A China 1915 Hall of Classics invert has provided the joint top lot at Cherrystone's latest online sale.
The first Peking printing $2 black and blue error stamp sold for $160,000 at the September 11-ending sale.
With just one sheet of 50 of these stamps ever sold, they are incredibly rare. Its well centred, lightly hinged and "fresh unused" attributes further contributed to the stamp's strong price, whose type is regarded as one of the "four treasures of the republic".
Another of the 50 sold for $160,000 last year, evidence that the market for these items is consistently strong.
Another of the four treasures joined the 1915 Hall of Classics $2 at the head of the present auction: a 1923 surcharged in red on first Peking printing 2 Cts on 3c blue-green.
Fewer than 20 examples of this surcharge inverted error stamp are thought to exist. This specimen is in "very fine" condition, with the added attraction of good centring.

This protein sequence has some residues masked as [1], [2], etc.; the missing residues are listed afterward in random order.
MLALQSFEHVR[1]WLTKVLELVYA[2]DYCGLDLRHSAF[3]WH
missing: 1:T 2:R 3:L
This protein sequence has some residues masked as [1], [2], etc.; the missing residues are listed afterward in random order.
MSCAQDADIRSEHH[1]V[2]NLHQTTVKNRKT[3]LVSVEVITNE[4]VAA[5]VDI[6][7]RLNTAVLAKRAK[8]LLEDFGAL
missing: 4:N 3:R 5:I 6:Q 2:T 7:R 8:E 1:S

Keeping with the China theme, a never hinged example of the 1896 surcharged Red Revenue stamp, 3c red, perforated 14, sold for $130,000.
There was also a strong performance from the hugely popular US CIA Invert issue.
A block of four, one of just three known, hammered for $60,000, while a single, bearing the rare addition of a white stripe, made $14,500.
Just 95 specimens of the 1979 inverted $1 Rush Lamp, to give the stamp its full title, are known. Of those 95, only eight bear the white stripe.
The stamp takes its nickname from the Virginia-based CIA agent who bought the only sheet of the error stamp.
You can view our fine selection of stamps for sale here.